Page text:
The consumer is in the dark, and until they demand better, they will continue to be in the dark.
All four of those, by the way, are guilty of immoral hazard. That’s why they want things to stay the same. This is the problem in our society today. The corporate environment wants to make money off the backs of the electorate, keep them in the dark, and keep them placated and narcotized with lack of knowledge. That’s what we’re trying to fix right now.
Ben Grynol: When people grocery shop, they might follow certain principles. They focus on real food. They stay away from the aisles, where products are highly processed. Almost all food is processed in some way, because the definition of processing includes taking an apple from the tree.
Dr. Rob Lustig: Unless you’ve picked it yourself, it’s processed. It goes that far. There are different levels of processing, to be sure. My colleague and good friend, Carlos Monteiro, who is a professor of public health at the University of Sao Paulo Brazil, has introduced, and also now verified, an instrument that he calls the Nova System. Instead of telling you what’s in the food, it tells you the degree of processing of the food.
There are four classes of processing. The best way to explain this would be with an apple. Class one, according to Carlos, would be an apple. Class two would be apple slices in a package. Class three would be sweetened apple sauce. Class four would be an apple pie.
They’re all apples, but they’re also not. They all contribute to different levels of health versus disease, even though the prevailing ingredient is apples. In fact, by the time you get to apple pie, the prevailing ingredient is not apples. That’s the point. When you start mixing ingredients, you get into ultra-processing. There are ways to figure out what’s what. He’s shown—with a set of very elegant epidemiologic studies in Europe, South America, and in the United States—that diseases start with that class four. The amount of food you eat in that class four is what contributes to cardiac disease, diabetes, cancer, and all-cause mortality. The other classes actually seem relatively devoid. It’s that class four, that ultra-processed food category.
But those are the foods that are marketed heavily. Those are the foods that have a logo. Those are the foods on the shelves rather than in the crisper or refrigerator section of the supermarket. Those are the foods that have to be avoided.
People say, “Walk around the edge of the supermarket” That’s right, because the class four foods are shelf-stable. They have been stripped of their fiber and have had preservatives added, the primary one of consequence being sugar, in addition to emulsifiers, potassium bromate, BHA, BHT, et cetera. These are all on the shelves; they’re not in the refrigerator sections of the supermarket.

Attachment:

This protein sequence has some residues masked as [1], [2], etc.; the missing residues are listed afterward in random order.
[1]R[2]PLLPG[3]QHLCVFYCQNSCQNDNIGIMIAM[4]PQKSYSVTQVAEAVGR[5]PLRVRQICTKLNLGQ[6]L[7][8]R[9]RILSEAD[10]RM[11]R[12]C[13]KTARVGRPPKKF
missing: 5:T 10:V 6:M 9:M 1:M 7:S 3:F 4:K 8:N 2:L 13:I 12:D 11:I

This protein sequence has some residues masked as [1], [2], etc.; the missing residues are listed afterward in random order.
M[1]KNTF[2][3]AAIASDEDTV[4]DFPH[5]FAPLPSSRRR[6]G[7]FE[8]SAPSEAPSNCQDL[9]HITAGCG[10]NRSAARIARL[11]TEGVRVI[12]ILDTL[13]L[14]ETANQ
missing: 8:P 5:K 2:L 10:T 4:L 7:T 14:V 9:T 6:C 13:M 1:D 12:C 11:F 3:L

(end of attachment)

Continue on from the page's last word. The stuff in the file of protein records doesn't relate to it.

Ben Grynol: Class four is where branding comes in. You’re being marketed or sold to. We know that it’s very difficult to escape a lot of these obesogens. Eating more foods in class one is completely different from eating foods in class four. If you see an apple the size of a basketball, maybe question whether or not that is an apple you should consider eating.
Dr. Rob Lustig: Another thing you can do is look at color. Tomatoes, for instance, have a chemical in them called lycopene, which has gotten some notoriety because it’s supposed to help vision, especially as you get older. Red tomatoes have lycopene. Orange tomatoes tend to be much larger, and people tend to buy those because they look bigger, juicier, healthier. They’re actually relatively devoid of lycopene. They’ve been bred to be that way.
In fact, a lot of the nutrients we want out of our produce—the polyphenols, the flavonoids, the nucleic acids, the choline—don’t taste very good. A lot of the growers have bred various strains of different produce to be devoid of those, to have more sugar in them, and to hide those notes. In the process, these become less nutritionally valuable.
That requires, unfortunately, a reeducated palate, which has to be done on an individual basis. There’s no sort of government program to reeducate the palate. People just need to understand that certain foods are supposed to taste a certain way, and if you’ve never tasted a real tomato, you might not know what a real tomato tastes like. You might opt for the crap your entire life.
Ben Grynol: Brussels sprouts are meant to be bitter, not sweet. If you’re eating brussel sprouts that taste like raisins, you’re probably on the wrong trail.
Dr. Rob Lustig: Exactly. That’s yet another layer of this. That really does require some intensive training on the part of each individual person on the planet. Good luck to us.